Far-right Leader Can Run but Not Hide from Nyc Politician During Marathon

It’s never easy completing a 26-mile race, but one European far-right leader might find next month’s New York City Marathon particularly grueling.

At least one Jewish politician is threatening to interrupt Jorg Haider, the leader of Austria’s Freedom Party, if he goes ahead with his intention to compete in the Nov. 7 marathon.

"My goal is to have a conversation with him. I want to understand his views on the SS when he calls them men of character," said New York State Assemblyman Dov Hikind, who represents a district that is home to many Holocaust survivors and Orthodox Jews. "I intend to do it during the race" with a group of survivors or children of survivors.

Hikind made his comments after the president of the New York Road Runners Club refused requests from him and from Brooklyn’s Chasidic community to ban the 49- year-old politician from the race.

"We don’t discriminate. We are not going to change this route, and we are not going to kick him out of the race," Allan Steinfeld, the president of the New York Road Runners Club, was quoted as saying.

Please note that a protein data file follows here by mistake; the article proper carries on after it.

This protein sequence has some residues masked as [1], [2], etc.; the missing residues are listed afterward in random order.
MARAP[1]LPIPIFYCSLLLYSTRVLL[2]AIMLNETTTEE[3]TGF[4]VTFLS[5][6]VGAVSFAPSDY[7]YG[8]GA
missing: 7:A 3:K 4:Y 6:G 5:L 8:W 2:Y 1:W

The race, one of the world’s largest marathons, goes through all of New York City’s five boroughs.

Several mainstream Jewish groups, while not hesitant to share their dislike of Haider, are not opposing his participation in the race.

"If the keeps mouthing off the way in Brooklyn he has been in Austria, he may be running for his life," said Phil Baum, the executive director of the American Jewish Congress, adding that Haider has the legal right to run in the marathon.

A spokesman for the Anti-Defamation League said his group did not oppose Haider’s participation in the race.

Haider’s Freedom Party made international headlines earlier this month when it finished second in Austria’s parliamentary elections, capturing 27 percent of the vote.

Haider, who ran on an anti-immigrant, anti-foreigner platform, has repeatedly made comments in the past praising Hitler.

"His ugliness does not belong on the streets of Brooklyn, where many survivors have taken up residence after the Holocaust," Hikind said. "A man who seeks to replant the seeds of Nazism and fascist nationalism should not be allowed to run to taunt the population."

NEXT STORY